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Though it is impossible to reduce an entire time period to distinct characteristics, it is also helpful to attempt to do so to provide a framework for thinking about that time period.

The following table lists traits of the Classical and Romantic musical eras to create a contrast between the two. While examples of one trait can certainly be found in the other time period, the traits listed below dominated the period. This list includes musical and societal traits.

Classical TraitsRomantic Traits
Acknowledges Limits – Revered the limits of the natural world, laws of math and physics. Musically, strict adherence to form.Stretches Boundaries – Revered stretching the mind to what is possible outside the natural world. Musically, form was greatly expanded.
Control of Emotion – Acknowledges human emotion, but with constraint.Passion – Emphasis on the extremes of human emotion (without necessarily regarding “goodness”).
Order – Music should set the mind in order to prepare it for thinking about science and math.Unexpectedness – Music should inspire thoughts that might not occur in normal life.
Clarity – Focus on the natural world, which is able to be known through the senses.Ambiguity/Obscurity – Focus on the spiritual world, which can not be known in the same way as the natural world.
Balance – Musical forms were balanced to create a sense of stability.Asymmetry – Musical forms were stretched unequally, giving more length and attention to some areas than to others.
Absolute Music – Music exists for its own sake, not necessarily to tell a story, describe something, or express an emotion.Program Music – Music is used to describe a character or object, tell a story, or depict a common human emotion.
Simplicity – Music should be understandable. Melodies were often singable, form was balanced and harmony supported the melody.Complexity – Music should elevate the mind to things that are not fully understood. Harmonic complexity increased as instruments developed. Expanded forms became less recognizable.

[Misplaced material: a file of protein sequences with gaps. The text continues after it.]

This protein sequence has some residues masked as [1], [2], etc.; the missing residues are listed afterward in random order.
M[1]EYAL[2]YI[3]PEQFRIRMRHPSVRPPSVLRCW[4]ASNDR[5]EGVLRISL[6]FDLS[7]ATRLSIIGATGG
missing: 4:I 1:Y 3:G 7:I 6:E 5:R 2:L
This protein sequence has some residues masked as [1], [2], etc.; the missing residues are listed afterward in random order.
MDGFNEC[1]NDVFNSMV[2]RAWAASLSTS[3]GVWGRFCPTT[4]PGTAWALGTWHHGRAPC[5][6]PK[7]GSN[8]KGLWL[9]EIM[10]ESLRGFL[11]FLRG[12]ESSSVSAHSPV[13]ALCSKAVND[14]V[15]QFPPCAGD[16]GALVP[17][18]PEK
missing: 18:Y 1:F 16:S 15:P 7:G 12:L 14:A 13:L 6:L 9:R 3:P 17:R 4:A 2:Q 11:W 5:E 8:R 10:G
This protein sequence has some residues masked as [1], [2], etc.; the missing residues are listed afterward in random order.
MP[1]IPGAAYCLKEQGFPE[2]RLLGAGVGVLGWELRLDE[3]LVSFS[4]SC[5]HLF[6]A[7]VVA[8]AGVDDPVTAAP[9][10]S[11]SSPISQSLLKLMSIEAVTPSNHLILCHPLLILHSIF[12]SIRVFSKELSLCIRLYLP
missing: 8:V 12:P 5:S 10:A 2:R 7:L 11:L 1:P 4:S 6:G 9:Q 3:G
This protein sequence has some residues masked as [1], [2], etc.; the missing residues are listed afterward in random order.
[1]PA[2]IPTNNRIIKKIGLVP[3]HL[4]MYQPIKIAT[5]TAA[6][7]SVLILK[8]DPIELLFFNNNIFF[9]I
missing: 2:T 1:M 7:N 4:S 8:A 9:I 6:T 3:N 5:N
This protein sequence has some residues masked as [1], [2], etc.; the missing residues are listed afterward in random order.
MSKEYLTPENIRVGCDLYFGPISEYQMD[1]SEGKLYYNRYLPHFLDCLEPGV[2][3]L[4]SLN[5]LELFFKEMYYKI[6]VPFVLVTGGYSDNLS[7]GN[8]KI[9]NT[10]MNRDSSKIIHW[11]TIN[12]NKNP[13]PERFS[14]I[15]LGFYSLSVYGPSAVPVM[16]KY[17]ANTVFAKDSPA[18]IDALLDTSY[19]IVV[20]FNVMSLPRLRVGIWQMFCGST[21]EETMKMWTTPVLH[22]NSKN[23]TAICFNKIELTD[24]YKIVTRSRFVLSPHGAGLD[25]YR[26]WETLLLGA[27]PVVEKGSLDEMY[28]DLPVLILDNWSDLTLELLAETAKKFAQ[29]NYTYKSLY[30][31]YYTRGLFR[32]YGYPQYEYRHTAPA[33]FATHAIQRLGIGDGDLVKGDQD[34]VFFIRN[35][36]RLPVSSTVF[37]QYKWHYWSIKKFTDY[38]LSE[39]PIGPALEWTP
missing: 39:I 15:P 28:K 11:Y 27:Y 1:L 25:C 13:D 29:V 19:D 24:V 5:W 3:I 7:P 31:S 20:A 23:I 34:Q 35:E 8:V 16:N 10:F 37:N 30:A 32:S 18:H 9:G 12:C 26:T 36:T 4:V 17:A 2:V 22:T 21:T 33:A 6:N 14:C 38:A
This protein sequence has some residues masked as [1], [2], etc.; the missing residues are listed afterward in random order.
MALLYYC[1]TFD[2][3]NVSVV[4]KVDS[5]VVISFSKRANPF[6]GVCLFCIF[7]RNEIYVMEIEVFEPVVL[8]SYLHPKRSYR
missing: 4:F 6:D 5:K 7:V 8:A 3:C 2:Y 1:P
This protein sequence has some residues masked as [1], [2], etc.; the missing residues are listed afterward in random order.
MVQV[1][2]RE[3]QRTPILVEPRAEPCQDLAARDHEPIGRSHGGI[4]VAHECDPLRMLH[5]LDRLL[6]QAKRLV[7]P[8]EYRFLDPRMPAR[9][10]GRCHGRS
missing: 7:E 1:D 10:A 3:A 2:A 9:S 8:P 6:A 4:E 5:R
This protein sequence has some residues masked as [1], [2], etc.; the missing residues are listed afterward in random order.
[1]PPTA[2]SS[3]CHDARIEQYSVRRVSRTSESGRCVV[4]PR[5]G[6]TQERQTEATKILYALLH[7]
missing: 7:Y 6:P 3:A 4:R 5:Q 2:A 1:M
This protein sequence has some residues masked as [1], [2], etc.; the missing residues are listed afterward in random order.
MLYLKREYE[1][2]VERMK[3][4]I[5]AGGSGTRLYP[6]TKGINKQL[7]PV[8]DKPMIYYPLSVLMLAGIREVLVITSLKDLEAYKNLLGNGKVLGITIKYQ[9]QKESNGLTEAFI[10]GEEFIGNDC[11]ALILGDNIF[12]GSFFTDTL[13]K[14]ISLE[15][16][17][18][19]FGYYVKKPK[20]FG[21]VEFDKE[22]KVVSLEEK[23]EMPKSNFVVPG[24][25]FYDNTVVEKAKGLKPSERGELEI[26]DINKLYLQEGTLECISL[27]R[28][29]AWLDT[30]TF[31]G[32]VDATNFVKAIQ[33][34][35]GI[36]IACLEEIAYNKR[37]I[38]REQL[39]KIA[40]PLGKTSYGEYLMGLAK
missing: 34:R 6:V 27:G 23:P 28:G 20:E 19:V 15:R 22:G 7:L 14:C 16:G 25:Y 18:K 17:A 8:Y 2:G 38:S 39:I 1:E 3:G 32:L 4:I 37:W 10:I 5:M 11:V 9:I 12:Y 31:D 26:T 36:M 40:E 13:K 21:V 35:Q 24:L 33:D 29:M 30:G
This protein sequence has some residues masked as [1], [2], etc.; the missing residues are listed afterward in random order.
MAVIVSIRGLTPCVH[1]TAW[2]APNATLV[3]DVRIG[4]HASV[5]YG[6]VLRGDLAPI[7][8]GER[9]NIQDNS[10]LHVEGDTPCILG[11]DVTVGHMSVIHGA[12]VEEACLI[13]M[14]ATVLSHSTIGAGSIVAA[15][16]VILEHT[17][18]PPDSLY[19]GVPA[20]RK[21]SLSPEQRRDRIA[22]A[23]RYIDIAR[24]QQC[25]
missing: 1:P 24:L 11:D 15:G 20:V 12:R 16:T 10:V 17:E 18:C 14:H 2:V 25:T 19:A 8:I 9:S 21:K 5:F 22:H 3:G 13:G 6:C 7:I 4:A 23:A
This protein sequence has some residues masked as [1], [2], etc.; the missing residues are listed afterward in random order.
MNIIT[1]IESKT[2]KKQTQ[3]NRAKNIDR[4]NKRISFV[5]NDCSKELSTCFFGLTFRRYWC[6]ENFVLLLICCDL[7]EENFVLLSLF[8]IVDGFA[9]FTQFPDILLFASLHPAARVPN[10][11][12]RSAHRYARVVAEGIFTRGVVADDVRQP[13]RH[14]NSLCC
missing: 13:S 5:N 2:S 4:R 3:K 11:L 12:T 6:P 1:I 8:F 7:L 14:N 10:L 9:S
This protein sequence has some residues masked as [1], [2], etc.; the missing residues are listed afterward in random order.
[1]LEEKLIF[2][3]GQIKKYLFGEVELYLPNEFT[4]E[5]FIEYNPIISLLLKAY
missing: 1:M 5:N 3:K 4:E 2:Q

Ancient Greeks (Logic) – Revered the logic and rationale of the Ancient Greek society.Middle Ages (Heroes) – Revered the heroes of the Middle Ages (e.g., King Arthur).
Small, Educated Audience – Music was listened to primarily by the educated upper class, many of whom studied music and played as amateurs.Large, Diverse Audience – Concerts were made available to the general public. Audiences were larger and included people who did not study music.
Lived Close to Nature – Primarily agricultural societyIndustrial Revolution Separated from Nature – Rise of factory jobs separated people from natures, making nature more appealing.
Rational, Scientific – Emphasis on reason, logic, science, math – generally objective knowledge of the natural world.Supernatural – Sought for greater understanding of that which is beyond the natural world.
Known – Curiosity to understand the known world.Fictitious – Focus on the supernatural, spiritual and folklore to provide inspiration.
Enlightenment – Elevation of logic, reasoning and understanding.Sturm and Drang – Elevation of expression of extreme emotions, often revolting against society.

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